Hard skills are objective, quantifiable skills gained through training, school, or work experiences. Not only can you learn hard skills, but you can easily prove them — for example, you either know how to write code or you don’t. Certifications, degrees, and licenses can demonstrate to potential employers that you have certain hard skills.
Types of Hard Skills
Technical skills involve knowing how to use specific software or equipment. You often need these skills for jobs in information technology, engineering, and science, but hard technical skills can come in handy in a variety of positions. Technical skills are highly-sought after, too — according to a 2022 survey from the National Association of Colleges and Employers (NACE), 50% of employers are looking for technical skills on candidates’ resumes.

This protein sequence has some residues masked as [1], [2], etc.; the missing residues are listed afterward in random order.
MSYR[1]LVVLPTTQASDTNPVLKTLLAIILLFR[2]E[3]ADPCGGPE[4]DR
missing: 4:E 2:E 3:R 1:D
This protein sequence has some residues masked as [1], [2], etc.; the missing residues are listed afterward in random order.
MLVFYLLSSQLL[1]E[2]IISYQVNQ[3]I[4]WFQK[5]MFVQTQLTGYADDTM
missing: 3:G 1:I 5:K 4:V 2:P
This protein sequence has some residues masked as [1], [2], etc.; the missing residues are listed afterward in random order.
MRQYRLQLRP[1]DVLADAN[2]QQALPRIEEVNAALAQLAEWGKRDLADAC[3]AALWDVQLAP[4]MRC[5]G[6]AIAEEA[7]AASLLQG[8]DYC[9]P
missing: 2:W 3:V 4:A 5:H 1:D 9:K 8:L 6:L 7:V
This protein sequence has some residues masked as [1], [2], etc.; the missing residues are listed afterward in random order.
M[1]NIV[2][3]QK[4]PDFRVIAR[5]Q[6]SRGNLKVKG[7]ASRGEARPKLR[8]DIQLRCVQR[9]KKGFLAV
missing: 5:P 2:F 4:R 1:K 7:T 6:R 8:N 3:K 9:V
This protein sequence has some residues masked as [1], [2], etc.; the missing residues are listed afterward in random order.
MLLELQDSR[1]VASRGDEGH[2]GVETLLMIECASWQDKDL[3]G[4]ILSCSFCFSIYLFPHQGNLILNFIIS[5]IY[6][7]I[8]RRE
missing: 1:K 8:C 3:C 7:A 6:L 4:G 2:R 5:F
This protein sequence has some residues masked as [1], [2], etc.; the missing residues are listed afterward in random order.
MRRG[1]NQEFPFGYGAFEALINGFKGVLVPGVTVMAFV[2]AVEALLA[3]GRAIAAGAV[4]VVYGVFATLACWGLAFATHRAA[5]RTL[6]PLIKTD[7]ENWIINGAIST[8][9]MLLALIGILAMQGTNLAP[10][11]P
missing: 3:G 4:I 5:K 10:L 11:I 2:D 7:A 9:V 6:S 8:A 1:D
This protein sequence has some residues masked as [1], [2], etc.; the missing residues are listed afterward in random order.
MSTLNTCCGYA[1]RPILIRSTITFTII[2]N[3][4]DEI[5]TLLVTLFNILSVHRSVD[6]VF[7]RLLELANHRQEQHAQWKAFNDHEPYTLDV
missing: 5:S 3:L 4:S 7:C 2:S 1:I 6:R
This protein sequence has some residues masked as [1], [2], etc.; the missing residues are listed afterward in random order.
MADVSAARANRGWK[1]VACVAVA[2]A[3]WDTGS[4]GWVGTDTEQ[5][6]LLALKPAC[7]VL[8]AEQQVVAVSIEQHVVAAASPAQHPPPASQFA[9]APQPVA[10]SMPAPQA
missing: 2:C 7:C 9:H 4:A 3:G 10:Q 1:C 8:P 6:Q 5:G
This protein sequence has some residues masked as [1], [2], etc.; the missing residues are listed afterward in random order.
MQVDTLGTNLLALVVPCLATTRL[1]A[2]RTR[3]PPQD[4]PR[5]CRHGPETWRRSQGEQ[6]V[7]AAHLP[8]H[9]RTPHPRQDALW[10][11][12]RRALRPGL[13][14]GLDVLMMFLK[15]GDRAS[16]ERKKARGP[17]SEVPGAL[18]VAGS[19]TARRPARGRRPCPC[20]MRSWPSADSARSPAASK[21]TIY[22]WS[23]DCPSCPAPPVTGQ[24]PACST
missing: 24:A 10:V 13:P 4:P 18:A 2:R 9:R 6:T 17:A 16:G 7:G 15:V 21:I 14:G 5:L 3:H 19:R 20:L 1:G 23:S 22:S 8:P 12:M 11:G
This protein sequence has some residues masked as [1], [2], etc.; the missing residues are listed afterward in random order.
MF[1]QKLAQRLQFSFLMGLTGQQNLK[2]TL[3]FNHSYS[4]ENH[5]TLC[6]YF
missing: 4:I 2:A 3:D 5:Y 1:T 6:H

Examples of technical skills include:
- Computer-aided design (CAD)
- Regression analysis and modeling
- Customer relationship management (CRM) programs
- Network administration
- Technical troubleshooting
- Point of sale programs
- User experience (UX) design
- Artificial intelligence
>>MORE: Check out our picks for the best online coding bootcamps of 2023.
Gathering and analyzing data is a core function of many jobs. Data literacy and the ability to accurately understand and draw conclusions from data is a crucial skill for most workplaces. As technology grows, knowing how to make data-driven decisions is vital to the success of many businesses and industries.
Examples of analytical hard skills and programs that help with analysis include:
- Data mining
- Database management
- Web analytics
- System Information for Windows (SIW)
- Data presentation and visualization
- Google Analytics
- Structured Query Language (SQL or Sequel)
BCG Data Science and Analytics
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Avg. Time: 5 to 6 hours